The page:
Harmonium

Harmonium

A « poisoned present »

In June 2000, Marie-Claire Alain wrote to the Association to inform that, if we were ready to accept it, a new « poisoned present » (MCA's own expression !) could hit the road to Romainmôtier.
The object was originally a harmonium with 2 manuals and 6 ½ registers, called « orgue médiophone No 4, modèle G », built by the Dumont-Lelièvre company, and bought in 1898 by Albert Alain from the « Manufacture d'orgues des Andelys », in order to have a practice instrument. At the same time, Albert Alain ordered an extra transposable manual of 5 octaves in ivory.

The « médiophone » is a harmonium, whose sound is enhanced through wooden resonators built into the upper part of the case. These resonators are still in the instrument, now located in Romainmôtier.
Albert Alain enlarged himself immediately the instrument upon delivery, adding a pedalboard and the extra manual, serving as a coupler manual reuniting the two original manuals.
The harmonium can be seen in this modified form on the famous photograph showing young Albert Alain playing the Toccata in b minor by Eugène Gigout. The quality of the picture allows a clear reading of the score opened on the noterack.

A mystery photograph

However, when it reached Switzerland, the instrument had only one manual. In the family, all kinds of contradictory stories were going around, additional confusion being generated by vague memories of the existence of another harmonium, bought in 1897, and transformed sometimes into a case for firewood.
Exact observations by Marisa Bovet on the picture and the instrument made it doubtlessly clear, that the « poisoned present » was indeed the same as the harmonium on the picture.
What had happened ?
When he started constructing his house organ, Albert Alain, whose energy in building all kinds of things could never be stopped, took the three manuals and the pedalboard of the modified harmonium for his organ console (manuals II, III and IV), and had a new keyboard built for the first manual of the organ. Then, in order to keep the cannibalized harmonium playable, he adapted another keyboard of unknown origin and connected all the stops to it.
In this condition, which lasts until our days, the harmonium was kept in Saint-Germain, in the chapel of the « Prieuré » of painter Maurice Denis (d. 1943), a close friend of Albert. One of Denis' daughters, Bernadette, was a student of Albert Alain und played the instrument during the services celebrated in the chapel.
After the death of Maurice Denis, the house was turned into a museum and the harmonium was stored in the reserve, from where it left for Romainmôtier in 2000.

The instrument at present

Which instrument exactly is now in the case of the « médiophone » by Dumont-Lelièvre ?
Two expertises by Joris Verdin in July 2002, and by Marc Fitze in winter 2003/2004, give good elements of answers. The few remaining doubts will probably never be completely solved.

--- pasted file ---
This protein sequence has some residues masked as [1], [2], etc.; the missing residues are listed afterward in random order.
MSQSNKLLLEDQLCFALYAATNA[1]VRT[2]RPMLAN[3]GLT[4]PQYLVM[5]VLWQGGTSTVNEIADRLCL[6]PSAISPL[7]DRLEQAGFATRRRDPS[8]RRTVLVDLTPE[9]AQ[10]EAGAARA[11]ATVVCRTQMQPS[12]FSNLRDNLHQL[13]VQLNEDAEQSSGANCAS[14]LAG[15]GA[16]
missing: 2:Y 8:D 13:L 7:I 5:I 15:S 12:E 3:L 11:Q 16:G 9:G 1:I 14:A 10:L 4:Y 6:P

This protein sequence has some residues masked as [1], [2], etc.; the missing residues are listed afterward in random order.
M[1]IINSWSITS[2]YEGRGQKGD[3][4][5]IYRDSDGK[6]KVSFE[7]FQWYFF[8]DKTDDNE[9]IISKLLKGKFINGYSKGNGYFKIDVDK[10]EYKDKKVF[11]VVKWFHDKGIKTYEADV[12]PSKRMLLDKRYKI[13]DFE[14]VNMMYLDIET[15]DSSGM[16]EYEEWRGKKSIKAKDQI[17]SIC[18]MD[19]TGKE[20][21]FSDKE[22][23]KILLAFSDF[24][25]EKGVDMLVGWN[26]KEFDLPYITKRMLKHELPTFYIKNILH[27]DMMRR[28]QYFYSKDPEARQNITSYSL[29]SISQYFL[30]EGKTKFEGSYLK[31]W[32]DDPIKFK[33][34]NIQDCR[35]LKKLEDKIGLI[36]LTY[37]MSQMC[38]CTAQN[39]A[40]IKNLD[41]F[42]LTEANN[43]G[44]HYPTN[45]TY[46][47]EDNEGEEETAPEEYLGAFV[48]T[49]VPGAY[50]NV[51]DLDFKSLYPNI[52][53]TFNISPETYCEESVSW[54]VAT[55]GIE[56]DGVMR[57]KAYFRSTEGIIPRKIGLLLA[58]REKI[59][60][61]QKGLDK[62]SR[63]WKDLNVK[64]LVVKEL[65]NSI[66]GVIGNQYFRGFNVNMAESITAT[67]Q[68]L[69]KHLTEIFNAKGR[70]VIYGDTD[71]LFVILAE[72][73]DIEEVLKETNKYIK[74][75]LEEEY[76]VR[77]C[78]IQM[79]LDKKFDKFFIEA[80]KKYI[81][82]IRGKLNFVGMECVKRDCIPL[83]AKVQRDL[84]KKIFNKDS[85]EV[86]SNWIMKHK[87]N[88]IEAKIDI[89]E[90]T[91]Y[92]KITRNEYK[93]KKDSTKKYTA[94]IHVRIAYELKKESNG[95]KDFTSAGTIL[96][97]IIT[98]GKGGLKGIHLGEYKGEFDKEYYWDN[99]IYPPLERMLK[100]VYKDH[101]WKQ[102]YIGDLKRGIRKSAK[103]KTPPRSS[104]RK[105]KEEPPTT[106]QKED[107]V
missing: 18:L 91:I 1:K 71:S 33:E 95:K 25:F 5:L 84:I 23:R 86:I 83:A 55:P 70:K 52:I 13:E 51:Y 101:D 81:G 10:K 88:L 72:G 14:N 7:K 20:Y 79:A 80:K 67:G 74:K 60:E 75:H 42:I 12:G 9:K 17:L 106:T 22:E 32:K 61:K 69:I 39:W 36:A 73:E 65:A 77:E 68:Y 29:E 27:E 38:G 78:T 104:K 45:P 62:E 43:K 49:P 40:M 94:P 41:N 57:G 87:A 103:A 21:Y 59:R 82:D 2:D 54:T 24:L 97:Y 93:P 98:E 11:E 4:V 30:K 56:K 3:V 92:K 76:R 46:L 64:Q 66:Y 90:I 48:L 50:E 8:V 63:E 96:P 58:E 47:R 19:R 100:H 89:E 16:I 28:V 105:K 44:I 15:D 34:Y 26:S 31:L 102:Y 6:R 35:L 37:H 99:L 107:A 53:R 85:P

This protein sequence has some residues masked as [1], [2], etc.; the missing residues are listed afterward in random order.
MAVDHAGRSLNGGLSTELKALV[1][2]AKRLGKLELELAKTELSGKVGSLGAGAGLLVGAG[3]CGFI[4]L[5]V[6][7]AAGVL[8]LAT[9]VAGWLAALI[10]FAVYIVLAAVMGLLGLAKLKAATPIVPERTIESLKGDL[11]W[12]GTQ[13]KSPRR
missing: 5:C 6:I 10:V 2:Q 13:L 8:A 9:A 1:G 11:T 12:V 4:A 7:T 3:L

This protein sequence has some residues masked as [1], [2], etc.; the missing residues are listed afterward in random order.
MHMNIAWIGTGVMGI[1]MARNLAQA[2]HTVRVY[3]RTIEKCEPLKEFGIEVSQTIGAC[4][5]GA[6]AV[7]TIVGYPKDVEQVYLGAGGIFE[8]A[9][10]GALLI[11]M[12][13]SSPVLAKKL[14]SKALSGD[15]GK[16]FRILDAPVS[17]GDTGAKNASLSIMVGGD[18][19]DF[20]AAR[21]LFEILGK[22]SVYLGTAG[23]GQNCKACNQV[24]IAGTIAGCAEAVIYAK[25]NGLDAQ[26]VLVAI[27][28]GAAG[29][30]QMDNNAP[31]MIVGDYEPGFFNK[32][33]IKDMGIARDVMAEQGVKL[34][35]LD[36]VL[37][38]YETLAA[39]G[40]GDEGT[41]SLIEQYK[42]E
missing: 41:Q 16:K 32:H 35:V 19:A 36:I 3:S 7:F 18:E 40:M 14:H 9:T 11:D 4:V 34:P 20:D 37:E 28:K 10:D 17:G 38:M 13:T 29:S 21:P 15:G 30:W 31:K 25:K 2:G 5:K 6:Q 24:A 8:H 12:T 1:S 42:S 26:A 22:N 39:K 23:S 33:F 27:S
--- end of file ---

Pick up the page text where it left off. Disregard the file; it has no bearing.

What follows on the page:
The keyboard now installed (transposable, of a Paris manufacturer, but not by Dumont-Lelièvre), reunites following, probably original stops (from left to right) :

 

Left hand :
Forte / Cor de nuit 8 / Contrebasse 16 / Baryton 8 / Clairon 4 / Sourdine 8 / Bourdon 16 / Cor anglais 8

Center :
Expression

Right hand (manual division between e' and f') :
Flûte 8 / Clarinette 16 / Voix céleste 8 / Saxophone 32 / Fifre 4 / Flûte suisse 8 / Hautbois 16 / Harpe éolienne 16 / Forte

This keyboard pushes through stickers on rocker arms located below, which have been lengthened in an improvised way. The performance of this operation has obviously been problematic, difficult and generally not very successful. The keyboard action is clumsy because the arms have been made too long.
The chest had to be modified at both ends, in order to fit with the (not original) wind supply system. It could be that it is one of the two original chests, but replaced differently. Some holes have been drilled without proper tools, then closed again, probably after unsuccessful attempts to increase the range of the keyboard.

Two careful repairs (Jean-Louis Loriaut, Marc Fitze) have nevertheless made the instrument playable again.
The reasons for the fragility of the harmonium could easily be traced. The case has lost its solidity : any small change of position can provoke cyphers and other defects. Certain vital parts have been attached to the case with metal angles installed by Albert Alain : the slightest torsion can generate untightness and other problems in the chest.
Used with care, the instrument can however still produce impressive sounds.

In any case, this harmonium enriches the Alain collection in Romainmôtier in an important way, as well from the musical and historical as also sentimental points of view. The presence of Albert Alains harmonium next to the organ to which it gave so many vital parts, makes a lot of sense.

 

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